|Do You Love Me?
|So when they had dined, Jesus saith to Simon Peter, Simon, son of Jonas, lovest thou me
more than these?
He saith unto him, Yea, Lord; thou knowest that I love thee.
He saith unto him, Feed my lambs.
(16) He saith to him again the second time, Simon, son of Jonas, lovest thou me?
He saith unto him, Yea, Lord; thou knowest that I love thee.
He saith unto him, Feed my sheep.
(17) He saith unto him the third time, Simon, son of Jonas, lovest thou me?
Peter was grieved because he said unto him the third time, Lovest thou me?
And he said unto him, Lord, thou knowest all things; thou knowest that I love thee.
Jesus saith unto him, Feed my sheep.
(18) Verily, verily, I say unto thee, When thou wast young, thou girdedst thyself, and
walkedst whither thou wouldest: but when thou shalt be old, thou shalt stretch forth thy
hands, and another shall gird thee, and carry thee whither thou wouldest not. (19) This
spake he, signifying by what death he should glorify God.
And when he had spoken this, he saith unto him, Follow me.
Greek – Textus Receptus (John 21:15-19) οτε ουν ηριστησαν λεγει τω σιμωνι πετρω ο ιησους
σιμων ιωνα αγαπας με πλειον τουτων λεγει αυτω ναι κυριε συ οιδας οτι φιλω σε λεγει αυτω βοσκε τα
αρνια μου (16) λεγει αυτω παλιν δευτερον σιμων ιωνα αγαπας με λεγει αυτω ναι κυριε συ οιδας οτι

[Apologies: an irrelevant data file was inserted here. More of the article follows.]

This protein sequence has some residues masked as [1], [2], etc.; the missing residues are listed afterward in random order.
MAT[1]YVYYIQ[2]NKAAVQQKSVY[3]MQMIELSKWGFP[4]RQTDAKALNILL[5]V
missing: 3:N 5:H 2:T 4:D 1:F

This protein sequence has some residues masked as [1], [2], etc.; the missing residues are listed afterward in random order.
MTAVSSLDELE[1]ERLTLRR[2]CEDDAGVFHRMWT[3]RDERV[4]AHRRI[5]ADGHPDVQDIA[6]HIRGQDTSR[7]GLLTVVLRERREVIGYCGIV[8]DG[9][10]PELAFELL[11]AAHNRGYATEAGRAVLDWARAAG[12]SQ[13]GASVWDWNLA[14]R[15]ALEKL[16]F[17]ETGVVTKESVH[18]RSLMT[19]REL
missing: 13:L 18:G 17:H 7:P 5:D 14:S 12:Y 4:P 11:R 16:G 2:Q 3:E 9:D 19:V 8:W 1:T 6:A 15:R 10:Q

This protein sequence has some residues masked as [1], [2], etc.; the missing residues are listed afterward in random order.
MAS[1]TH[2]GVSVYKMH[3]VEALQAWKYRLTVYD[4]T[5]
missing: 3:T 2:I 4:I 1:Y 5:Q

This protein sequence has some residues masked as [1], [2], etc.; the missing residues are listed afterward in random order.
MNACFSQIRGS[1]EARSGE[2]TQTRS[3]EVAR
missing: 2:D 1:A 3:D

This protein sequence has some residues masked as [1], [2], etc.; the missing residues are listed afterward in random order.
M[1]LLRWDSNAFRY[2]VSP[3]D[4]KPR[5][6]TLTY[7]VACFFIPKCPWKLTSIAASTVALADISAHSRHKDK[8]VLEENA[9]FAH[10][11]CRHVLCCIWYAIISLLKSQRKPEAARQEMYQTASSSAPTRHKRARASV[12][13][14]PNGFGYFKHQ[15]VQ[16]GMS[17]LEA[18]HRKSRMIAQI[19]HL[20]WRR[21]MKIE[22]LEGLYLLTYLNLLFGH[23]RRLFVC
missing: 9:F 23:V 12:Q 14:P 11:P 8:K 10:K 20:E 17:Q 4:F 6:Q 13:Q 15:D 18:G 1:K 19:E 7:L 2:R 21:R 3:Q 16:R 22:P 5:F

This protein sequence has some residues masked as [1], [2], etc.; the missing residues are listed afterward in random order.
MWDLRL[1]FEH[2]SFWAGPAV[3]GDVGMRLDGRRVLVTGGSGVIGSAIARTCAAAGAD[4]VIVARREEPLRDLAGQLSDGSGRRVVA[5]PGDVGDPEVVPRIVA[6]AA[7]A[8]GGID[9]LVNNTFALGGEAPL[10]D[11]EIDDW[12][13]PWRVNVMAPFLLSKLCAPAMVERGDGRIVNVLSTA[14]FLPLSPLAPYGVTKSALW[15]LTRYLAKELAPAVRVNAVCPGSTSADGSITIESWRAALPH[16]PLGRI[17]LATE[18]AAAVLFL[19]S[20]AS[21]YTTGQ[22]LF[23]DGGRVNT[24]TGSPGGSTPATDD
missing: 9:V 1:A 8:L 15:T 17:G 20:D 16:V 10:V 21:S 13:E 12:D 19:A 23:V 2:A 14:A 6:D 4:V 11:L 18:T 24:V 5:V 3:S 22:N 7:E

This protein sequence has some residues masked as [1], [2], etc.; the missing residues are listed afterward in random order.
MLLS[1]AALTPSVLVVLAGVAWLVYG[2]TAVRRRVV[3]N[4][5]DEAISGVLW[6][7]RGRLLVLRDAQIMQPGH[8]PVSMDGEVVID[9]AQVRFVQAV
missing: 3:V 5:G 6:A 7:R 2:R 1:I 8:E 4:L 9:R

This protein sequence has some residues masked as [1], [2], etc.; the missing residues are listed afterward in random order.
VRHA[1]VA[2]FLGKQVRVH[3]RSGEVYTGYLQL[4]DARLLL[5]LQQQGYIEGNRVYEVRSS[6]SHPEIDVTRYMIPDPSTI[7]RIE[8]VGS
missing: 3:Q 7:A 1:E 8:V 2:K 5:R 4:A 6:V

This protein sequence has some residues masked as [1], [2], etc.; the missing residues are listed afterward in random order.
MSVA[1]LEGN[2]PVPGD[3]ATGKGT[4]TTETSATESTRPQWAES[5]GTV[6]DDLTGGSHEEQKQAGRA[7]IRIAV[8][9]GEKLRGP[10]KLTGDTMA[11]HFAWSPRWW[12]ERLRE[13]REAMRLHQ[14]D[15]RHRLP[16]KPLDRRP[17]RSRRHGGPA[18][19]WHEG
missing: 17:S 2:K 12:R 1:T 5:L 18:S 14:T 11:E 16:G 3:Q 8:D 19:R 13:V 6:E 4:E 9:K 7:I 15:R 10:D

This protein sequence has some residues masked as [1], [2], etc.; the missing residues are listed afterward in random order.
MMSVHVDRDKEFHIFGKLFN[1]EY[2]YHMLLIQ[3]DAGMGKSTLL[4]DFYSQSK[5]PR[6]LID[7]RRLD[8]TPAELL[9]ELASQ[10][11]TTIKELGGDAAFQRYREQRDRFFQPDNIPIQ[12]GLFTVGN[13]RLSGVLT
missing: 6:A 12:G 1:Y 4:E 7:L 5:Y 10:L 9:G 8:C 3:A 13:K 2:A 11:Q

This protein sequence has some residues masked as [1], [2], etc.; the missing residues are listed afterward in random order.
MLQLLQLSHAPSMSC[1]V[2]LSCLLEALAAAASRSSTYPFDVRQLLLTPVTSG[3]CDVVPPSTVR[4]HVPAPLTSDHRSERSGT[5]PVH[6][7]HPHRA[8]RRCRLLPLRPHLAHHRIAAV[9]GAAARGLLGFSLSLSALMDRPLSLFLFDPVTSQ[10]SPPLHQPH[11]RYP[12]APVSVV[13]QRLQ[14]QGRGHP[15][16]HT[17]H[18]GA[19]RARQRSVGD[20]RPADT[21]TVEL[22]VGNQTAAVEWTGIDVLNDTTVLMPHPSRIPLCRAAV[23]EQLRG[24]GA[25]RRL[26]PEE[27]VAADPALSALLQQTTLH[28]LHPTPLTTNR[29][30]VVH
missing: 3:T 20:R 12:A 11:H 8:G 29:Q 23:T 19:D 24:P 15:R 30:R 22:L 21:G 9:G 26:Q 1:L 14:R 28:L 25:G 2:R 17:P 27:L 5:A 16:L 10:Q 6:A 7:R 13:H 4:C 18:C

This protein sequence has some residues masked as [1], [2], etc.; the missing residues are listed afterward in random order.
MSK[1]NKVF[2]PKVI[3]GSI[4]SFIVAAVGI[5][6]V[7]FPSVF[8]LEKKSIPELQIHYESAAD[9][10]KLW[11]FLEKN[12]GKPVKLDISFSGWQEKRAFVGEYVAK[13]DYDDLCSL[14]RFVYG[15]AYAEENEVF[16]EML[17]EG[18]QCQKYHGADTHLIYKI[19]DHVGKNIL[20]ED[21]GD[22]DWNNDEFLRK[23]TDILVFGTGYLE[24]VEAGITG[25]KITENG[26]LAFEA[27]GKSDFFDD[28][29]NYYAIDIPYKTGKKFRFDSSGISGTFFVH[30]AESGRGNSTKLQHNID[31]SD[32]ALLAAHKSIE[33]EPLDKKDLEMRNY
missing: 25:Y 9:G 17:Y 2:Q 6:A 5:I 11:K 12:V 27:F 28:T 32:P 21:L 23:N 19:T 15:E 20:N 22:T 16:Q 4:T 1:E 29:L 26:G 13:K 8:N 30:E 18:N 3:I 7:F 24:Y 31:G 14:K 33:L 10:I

φιλω σε λεγει αυτω ποιμαινε τα προβατα μου (17) λεγει αυτω το τριτον σιμων ιωνα φιλεις με
ελυπηθη ο πετρος οτι ειπεν αυτω το τριτον φιλεις με και ειπεν αυτω κυριε συ παντα οιδας συ
γινωσκεις οτι φιλω σε λεγει αυτω ο ιησους βοσκε τα προβατα μου (18) αμην αμην λεγω σοι οτε ης
νεωτερος εζωννυες σεαυτον και περιεπατεις οπου ηθελες οταν δε γηρασης εκτενεις τας χειρας σου
και αλλος σε ζωσει και οισει οπου ου θελεις (19) τουτο δε ειπεν σημαινων ποιω θανατω δοξασει τον
θεον και τουτο ειπων λεγει αυτω ακολουθει μοι
luv (אהב, 'āhēbh, אהבה, 'ahăbhāh, noun; φιλέω, philéō, ἀγαπάω, agapáō, verb; ἀγάπη, agápē,
noun): Love to both God and man is fundamental to true religion, whether as expressed in the Old
Testament or the New Testament. Jesus Himself declared that all the law and the prophets hang
upon love (Mat_22:40; Mar_12:28-34). Paul, in his matchless ode on love (1Co_13:1-13), makes
it the greatest of the graces of the Christian life - greater than speaking with tongues, or the gift of
prophecy, or the possession of a faith of superior excellence; for without love all these gifts and
graces, desirable and useful as they are in themselves, are as nothing, certainly of no permanent
value in the sight of God. Not that either Jesus or Paul underestimates the faith from which all the
graces proceed, for this grace is recognized as fundamental in all God's dealings with man and
man's dealings with God (Joh_6:28 f; Heb_11:6); but both alike count that faith as but idle and
worthless belief that does not manifest itself in love to both God and man. As love is the highest
expression of God and His relation to mankind, so it must be the highest expression of man's
relation to his Maker and to his fellow-man.
While the Hebrew and Greek words for “love” have various shades and intensities of meaning,